As some experts worry that online education will eclipse personal interaction between faculty and students, others argue that digital technology will free up time for more human exchange and effective learning experiences.
The University of Virginia Teaching Resource Center is exploring “Face-to-Face-Education in a Digital Age” this year through a series of workshops and events with guest speakers to consider how to use face-to-face time most effectively.
Higher education is in the midst of a paradigm shift from delivering instruction to facilitating learning, said associate professor Dorothe Bach, one of the center’s two associate directors.
She said this year’s “Face-to-Face” theme continues last year’s discussions on “Flipping the Classroom” by looking at how digital technology changes the opportunities for human interaction between students and faculty. The idea of “flipping the classroom” emphasizes students working outside of class to watch lectures online, complete written and reading assignments and conduct research; professors can then use class time to have students explore and discuss their ideas and different views, helping them synthesize what they’ve learned.
The blended environment with digital tools and enriched class time allows professors to pay more attention to their students learning as whole human beings, Bach said, adding that education could become better than ever.
The theme also becomes a focus for the center’s learning communities, which bring together professors around topics of interest; currently those are contemplative pedagogy, hybrid course design and “Nucleus,” devoted to enhancing large-enrollment courses in science, technology, engineering and math – the so-called “STEM” fields.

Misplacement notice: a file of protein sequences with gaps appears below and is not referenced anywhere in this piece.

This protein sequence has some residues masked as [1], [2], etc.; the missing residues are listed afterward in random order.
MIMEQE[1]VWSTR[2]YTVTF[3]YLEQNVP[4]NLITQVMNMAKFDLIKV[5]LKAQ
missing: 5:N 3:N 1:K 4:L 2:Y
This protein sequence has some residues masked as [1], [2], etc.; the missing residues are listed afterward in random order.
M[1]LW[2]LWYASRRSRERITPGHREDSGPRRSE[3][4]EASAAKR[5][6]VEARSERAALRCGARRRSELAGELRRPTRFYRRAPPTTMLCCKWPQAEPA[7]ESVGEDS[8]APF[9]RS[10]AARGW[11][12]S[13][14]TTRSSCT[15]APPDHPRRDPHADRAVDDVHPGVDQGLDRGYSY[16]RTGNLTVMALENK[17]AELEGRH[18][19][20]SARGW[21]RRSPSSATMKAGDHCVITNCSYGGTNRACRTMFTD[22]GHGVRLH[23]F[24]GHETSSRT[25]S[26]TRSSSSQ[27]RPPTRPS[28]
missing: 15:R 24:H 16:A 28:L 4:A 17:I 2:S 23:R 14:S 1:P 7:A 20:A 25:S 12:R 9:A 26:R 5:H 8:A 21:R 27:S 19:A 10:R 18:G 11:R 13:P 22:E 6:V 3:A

Teachers in residential settings can capitalize on the unique potential of unmediated, real- time human interaction. They have the opportunity to facilitate the social, reflective and synthesizing activities that make learning last and add value to the student residential experience, Bach said. They can act more as mentors and coaches, helping students work on roadblocks and misunderstandings or other difficulties – and offer what is often called “just-in-time” teaching.
Bach quoted David Brooks from a New York Times article he published last year, “The Campus Tsunami,” about online education and learning: “People learn from people they love and remember the things that arouse emotion.”
That comes across in comments from students the center surveyed in the spring about their thoughts and experiences regarding the benefits of face-to-face education.
“We can learn a lot from students and invite them into the conversations about teaching and learning at this time of rapid change in higher education,” Bach said.
For example, Andrews Inglis, a student in the College of Arts & Sciences, wrote that communicating over the Internet makes it easier to avoid building relationships, but face-to-face interactions with world-class professors “are sometimes the deepest and most thought-provoking ones to be had.
“It is exactly those interactions with professors that make college so special,” she wrote.
A couple of other students emphasized the importance of the professor creating a safe space in the classroom for conversations on controversial topics. “We were able to broach topics like morality, religion, race, class and so on without any major discomfort, because of the openness, trust and fluidity facilitated by face-to-face interaction,” wrote fourth-year English major Eric McDaniel about one of his seminars.
This semester’s first visiting expert, Alison Cook-Sather, devoted her presentation to how much teachers can learn by partnering with students in “Engaging Students as Partners in Teaching and Learning: Principles and Practices for Collaboration Within and Beyond the Classroom.”
Coming up Oct. 10 and 11, Susan Shadle, director of the Center for Teaching and Learning and a chemistry professor at Boise State University, will give a presentation and workshop on “Process Oriented Guided Inquiry Learning” – known as POGIL – described as “a strategy to support both content mastery and critical thinking.” POGIL originated in college chemistry departments in 1994; there are now more than 1,000 teachers using it in a wide range of disciplines in high schools and colleges around the country.
Sponsored by the Teaching Resource Center and the Page-Barbour Lecture Series, the events require pre-registration.